State Sen. Jeff Van Drew and Atlantic County attorney Seth Grossman will square off in November for the right to represent New Jersey's 2nd Congressional District in U.S. House of Representatives.
Election officials said voter turnout was light.
Van Drew, a Democrat, handily defeated challengers Tanzie Youngblood, Will Cunningham and Nate Kleinman, all of whom challenged him from the progressive wing of the party. He had support from party leaders in all eight counties in the 2nd District and was surrounded by supporters Tuesday night at the Lobster Loft in Sea Isle City.
Grossman won a stunning upset over Linwood businessman Hirsh Singh, despite not raising much money throughout the primary campaign and not gaining a single nomination in any county during the primary convention season. He tallied results at the Shore Diner in Egg Harbor Township on Tuesday, while Singh posted up at McCullough’s Pub & Restaurant in the township.
The other two Republican candidates in the race were Sam Fiocchi and Bob Turkavage.
“All this work, all this struggle, all this money and effort just gets us to the starting line,” Grossman said, after celebrating with his supporters at the diner. “The Republican party in South Jersey is in very good shape.”
Grossman said the voters made their choice and that he believes he has a “very good chance” of winning in November.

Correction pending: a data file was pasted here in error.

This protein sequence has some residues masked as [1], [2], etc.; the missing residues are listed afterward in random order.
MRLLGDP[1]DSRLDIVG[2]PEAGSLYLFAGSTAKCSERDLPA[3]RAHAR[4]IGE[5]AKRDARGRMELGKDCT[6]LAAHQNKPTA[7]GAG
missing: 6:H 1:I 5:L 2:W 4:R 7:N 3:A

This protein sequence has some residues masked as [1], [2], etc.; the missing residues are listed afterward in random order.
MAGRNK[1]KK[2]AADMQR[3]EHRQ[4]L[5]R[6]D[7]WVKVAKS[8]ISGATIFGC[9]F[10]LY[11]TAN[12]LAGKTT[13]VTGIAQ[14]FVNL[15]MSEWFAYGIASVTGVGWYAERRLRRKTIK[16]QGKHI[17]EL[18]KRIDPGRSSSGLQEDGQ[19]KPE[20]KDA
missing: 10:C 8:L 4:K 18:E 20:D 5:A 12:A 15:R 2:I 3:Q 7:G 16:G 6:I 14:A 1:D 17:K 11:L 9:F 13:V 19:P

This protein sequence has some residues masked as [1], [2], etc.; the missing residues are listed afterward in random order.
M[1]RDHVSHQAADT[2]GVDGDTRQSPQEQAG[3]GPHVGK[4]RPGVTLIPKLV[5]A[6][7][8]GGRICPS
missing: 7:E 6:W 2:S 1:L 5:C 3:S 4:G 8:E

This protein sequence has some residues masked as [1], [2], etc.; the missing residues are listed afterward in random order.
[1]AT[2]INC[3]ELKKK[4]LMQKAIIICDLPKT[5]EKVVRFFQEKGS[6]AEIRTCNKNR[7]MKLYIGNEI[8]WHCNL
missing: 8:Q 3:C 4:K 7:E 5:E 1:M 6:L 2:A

Singh called Grossman to congratulate him.
Following the race, National Republican Congressional Committee chairman Steve Stivers endorsed Grossman and congratulated him on his victory.
“Congratulations to Seth Grossman on his victory tonight. I look forward to working with Seth to expose Trenton insider Jeff Van Drew for his record of shady backroom deals and tax increases on New Jersey families,” Stivers said in a statement.
During his victory speech after a successful Democratic primary, Van Drew mentioned that Atlantic City is moving forward and diversifying its economy,
"We need more than just casino gaming," he said.
Van Drew said his primary opponents put a lot of energy and into this, and he wished them the best.
"Washington is broken," he said. "As Americans, we can, and we will do better."
Van Drew raised the most money during the primary campaign. According to the latest filings to the Federal Election Commission, he raised $631,539, while Grossman raised just $22,528, with $3,550 coming from loans. Singh, meanwhile, raised $126,603, which included $45,000 in loans.
Democrats have eyed the 2nd District as key to retaking the House.
Van Drew has long been considered a moderate Democrat and has pulled large amounts of votes from Cape May County, which is reliably Republican.
Grossman has sided with President Donald Trump on a number of issues, most notably stopping what he calls “unsustainable immigration policies.” Singh has also sided with the president, calling for Robert Mueller, the special counsel investigating Russia’s interference in the 2016 presidential election, to be fired.
Trump won the 2nd District by 4.6 percentage points in 2016. But the district voted for Barack Obama in 2008 and 2012.
Atlantic City Councilman Jesse Kurtz said while at Grossman’s party that he saw a path to victory as the night continued, and that it's time is to focus on November.
“This victory is an example of how hard work, dedication and a principled message can win in circumstances that may seem difficult and challenging at first,” he said.
Staff Writer Vincent Jackson contributed to this report.